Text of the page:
“I’ve no time to go for lessons when I can (use the time to) make more money doing 30 food deliveries each day,” said the 21-year-old who wanted to be known only as Jayson.
Despite opening up a new stream of income for lower-income households, the gig economy’s popularity among this group is a big concern, said Ms Kaylee Kua, senior manager of programmes and operations at charity Daughters of Tomorrow.
Since gig work is a form of self-employed work and is not protected under the Employment Act, workers are not required to contribute to their Central Provident Fund. Nor do they qualify for any employment benefits, such as paid medical leave and maternity leave.“
A lot of them live hand-to-mouth, so gig jobs are attractive because they pay out more regularly than a monthly salary. But we are concerned about the long run, that their children and the society at large will have to take up the responsibility when they reach retirement age and don’t have enough to support themselves,” she said.
Ms Yeo Wan Ling, who is advisor to the National Taxi Association, National Private Hire Vehicles Association and National Delivery Champions Association, said the uncertainty of finding consistent work, the negotiation of fair contract terms and timely payment are the top concerns for these workers.
Unlike employees, food delivery riders who injure themselves on the job cannot claim for work injuries under the Work Injury Compensation Act (WICA), and current medical coverage provided by the delivery platforms are “inadequate and uneven”.
The labour movement has urged the Government to extend WICA protections to these workers, said Ms Yeo, who is also a Member of Parliament for Pasir Ris-Punggol Group Representation Constituency.
Ms Yeo said her three associations have reached out to the platforms that provide gig work to discuss “ fair structures, fair terms, fair processes, and safe work practices”.
Nevertheless, NUS’ Dr Ong said there is a need to look deeper into how training benefits low-wage workers.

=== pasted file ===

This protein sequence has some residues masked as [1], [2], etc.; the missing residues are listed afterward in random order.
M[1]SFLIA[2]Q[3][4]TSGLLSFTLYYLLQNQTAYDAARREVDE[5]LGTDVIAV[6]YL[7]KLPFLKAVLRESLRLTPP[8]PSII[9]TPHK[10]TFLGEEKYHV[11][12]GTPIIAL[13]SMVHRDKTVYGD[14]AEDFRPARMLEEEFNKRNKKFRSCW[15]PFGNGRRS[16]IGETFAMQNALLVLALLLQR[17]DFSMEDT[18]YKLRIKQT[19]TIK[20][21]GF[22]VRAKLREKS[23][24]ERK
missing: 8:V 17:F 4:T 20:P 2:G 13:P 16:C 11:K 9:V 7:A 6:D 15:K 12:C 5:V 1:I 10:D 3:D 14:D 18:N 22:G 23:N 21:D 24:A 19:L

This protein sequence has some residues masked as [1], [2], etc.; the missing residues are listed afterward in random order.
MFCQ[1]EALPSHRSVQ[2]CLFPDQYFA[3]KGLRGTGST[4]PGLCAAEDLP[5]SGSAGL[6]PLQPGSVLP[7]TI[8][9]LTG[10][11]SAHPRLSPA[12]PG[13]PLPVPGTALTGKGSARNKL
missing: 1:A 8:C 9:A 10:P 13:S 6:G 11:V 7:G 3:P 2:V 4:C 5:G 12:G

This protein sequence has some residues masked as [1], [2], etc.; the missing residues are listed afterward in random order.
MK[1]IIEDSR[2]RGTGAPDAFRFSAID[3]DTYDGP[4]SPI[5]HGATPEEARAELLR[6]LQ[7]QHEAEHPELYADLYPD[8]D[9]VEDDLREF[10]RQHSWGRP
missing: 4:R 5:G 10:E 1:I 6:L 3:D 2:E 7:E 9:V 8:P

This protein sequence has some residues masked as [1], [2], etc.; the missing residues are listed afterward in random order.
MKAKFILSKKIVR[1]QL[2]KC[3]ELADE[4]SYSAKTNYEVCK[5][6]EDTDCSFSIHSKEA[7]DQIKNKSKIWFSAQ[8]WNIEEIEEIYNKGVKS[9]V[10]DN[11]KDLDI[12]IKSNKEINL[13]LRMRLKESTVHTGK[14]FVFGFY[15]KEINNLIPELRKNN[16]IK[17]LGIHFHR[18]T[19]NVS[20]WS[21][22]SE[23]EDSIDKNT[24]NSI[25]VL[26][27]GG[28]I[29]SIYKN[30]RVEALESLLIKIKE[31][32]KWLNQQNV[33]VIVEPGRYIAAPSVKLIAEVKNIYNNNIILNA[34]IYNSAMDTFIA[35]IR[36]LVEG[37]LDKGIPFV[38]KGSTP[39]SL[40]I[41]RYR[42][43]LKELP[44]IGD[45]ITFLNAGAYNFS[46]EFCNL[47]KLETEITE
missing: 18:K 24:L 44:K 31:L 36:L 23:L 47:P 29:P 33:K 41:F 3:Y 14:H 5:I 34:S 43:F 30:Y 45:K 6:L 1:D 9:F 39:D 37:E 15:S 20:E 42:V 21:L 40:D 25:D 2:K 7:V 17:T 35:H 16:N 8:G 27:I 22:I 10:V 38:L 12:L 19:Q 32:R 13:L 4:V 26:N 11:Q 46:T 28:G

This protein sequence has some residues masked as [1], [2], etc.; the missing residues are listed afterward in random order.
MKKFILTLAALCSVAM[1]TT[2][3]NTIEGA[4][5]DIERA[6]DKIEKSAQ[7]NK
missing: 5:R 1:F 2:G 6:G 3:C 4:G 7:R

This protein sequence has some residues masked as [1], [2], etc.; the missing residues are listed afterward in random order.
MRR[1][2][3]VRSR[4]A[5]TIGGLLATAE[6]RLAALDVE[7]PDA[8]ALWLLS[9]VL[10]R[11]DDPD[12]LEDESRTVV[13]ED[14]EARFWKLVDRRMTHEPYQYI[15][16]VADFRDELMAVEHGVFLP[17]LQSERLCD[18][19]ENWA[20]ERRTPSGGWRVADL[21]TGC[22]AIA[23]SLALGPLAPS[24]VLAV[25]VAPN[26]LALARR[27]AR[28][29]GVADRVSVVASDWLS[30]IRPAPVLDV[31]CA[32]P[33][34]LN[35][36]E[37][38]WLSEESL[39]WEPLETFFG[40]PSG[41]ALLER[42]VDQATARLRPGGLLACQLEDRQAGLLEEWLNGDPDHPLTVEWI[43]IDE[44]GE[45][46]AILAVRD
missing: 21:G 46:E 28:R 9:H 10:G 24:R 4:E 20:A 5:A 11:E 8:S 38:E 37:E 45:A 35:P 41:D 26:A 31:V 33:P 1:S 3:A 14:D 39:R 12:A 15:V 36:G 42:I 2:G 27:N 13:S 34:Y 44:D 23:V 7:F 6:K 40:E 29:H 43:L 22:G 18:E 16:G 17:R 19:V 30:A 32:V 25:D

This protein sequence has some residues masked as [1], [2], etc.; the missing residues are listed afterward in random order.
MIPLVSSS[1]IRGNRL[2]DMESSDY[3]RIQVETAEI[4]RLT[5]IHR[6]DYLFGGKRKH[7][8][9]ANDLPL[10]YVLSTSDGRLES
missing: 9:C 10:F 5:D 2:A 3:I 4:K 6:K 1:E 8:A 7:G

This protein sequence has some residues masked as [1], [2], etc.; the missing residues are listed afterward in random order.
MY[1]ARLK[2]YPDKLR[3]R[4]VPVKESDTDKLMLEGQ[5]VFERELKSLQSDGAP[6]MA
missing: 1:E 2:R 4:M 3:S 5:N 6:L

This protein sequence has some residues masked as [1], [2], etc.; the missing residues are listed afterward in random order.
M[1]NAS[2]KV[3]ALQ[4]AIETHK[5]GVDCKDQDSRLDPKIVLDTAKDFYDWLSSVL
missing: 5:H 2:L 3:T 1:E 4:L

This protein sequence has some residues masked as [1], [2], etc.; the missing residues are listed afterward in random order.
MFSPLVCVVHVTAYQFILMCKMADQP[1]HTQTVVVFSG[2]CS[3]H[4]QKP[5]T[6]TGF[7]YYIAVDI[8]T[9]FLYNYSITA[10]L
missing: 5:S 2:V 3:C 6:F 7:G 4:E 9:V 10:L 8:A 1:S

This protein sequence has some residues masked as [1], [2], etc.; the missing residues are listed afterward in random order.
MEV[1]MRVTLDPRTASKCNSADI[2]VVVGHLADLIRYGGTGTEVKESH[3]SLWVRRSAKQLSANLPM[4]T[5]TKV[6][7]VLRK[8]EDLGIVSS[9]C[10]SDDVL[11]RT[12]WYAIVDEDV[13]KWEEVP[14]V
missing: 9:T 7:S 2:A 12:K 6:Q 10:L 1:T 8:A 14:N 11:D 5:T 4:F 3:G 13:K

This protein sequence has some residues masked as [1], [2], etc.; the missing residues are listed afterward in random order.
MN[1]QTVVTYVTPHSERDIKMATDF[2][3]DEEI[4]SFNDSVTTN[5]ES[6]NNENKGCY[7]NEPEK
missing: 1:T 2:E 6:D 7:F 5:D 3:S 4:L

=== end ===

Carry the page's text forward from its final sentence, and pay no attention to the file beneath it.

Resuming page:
“There are many schemes to support upgrading in these pandemic times in preparation for more digitalisation in work. Many financial support schemes are tied to individuals’ participation in training or activities to improve their work situations,” she said.
She stressed that it is crucial that the training programmes have a “real impact” on the wages and job prospects of low-income earners.
“Otherwise, these could simply be additional responsibilities they have to juggle, which may increase further risks of psychological functioning impairments, leading to even poorer decision-making and performances,” she added.
MINDING THE GAP
Assoc Prof Theseira said that people should also be concerned whether COVID-19 has made it worse for low-income households overall, even with the unprecedented amount of support that they have received.
While there has been extensive government support for lower-income families during COVID-19, there is no data to show if that has put them back on the paths they were before the pandemic, he said.
“We have to take the perspective that low-income families are likely to have suffered impacts that go beyond just the wage losses. Career paths have been upended, families have suffered tremendous stress from being trapped in what is often inadequate housing, and resources will have been drained to cope with the various challenges of daily life under COVID-19 and our changing economic and social restrictions,” he said.
“We have to look at schemes that go beyond just 'fixing' the losses in wages, which have already been accomplished to some extent, and look at how to ensure that low-income families can share in the economic recovery, through helping them achieve higher earnings and better job opportunities.”
It also means addressing the burdens of everyday life, such as through flexible work arrangements, so that working age members in these households can seek meaningful employment without having to compromise due to their personal circumstances.
One such group, for example, is single mothers, who make up around 40 per cent of Daughters of Tomorrow’s beneficiaries.
Ms Kua noted that working single mothers often find it necessary to reduce their working hours in order to take care of the elderly or children, which leads to them having little for themselves and becoming needy in their retirement years due to a lack of savings.
“That is a pretty important point, because if they do not have enough in their Central Provident Fund or funds for retirement, it could end up in transgenerational poverty because the burden of care passes to their children, who may then have to leave their jobs to look after their parents,” added Ms Kua.
With the unprecedented amounts of financial aid used to help needy families stay afloat during the pandemic, several interviewees also reiterated the importance of allowing them to provide for themselves instead of solely relying on aid.
Ms Selene Ong, the acting head of the Community Resilience department at the Singapore Red Cross, said these families have faced a plethora of challenges during the pandemic, such as the loss of jobs and income, and experiencing feelings of uncertainty.
This has made the process of securing new employment, either by having to upskill or to seek career counselling, feel like a long and uncertain one.
“Some may even have lost hope along the way and fell back to total reliance on assistance, which whilst temporary, was provided almost immediately if they walked in and presented the necessary documents,” said Ms Ong.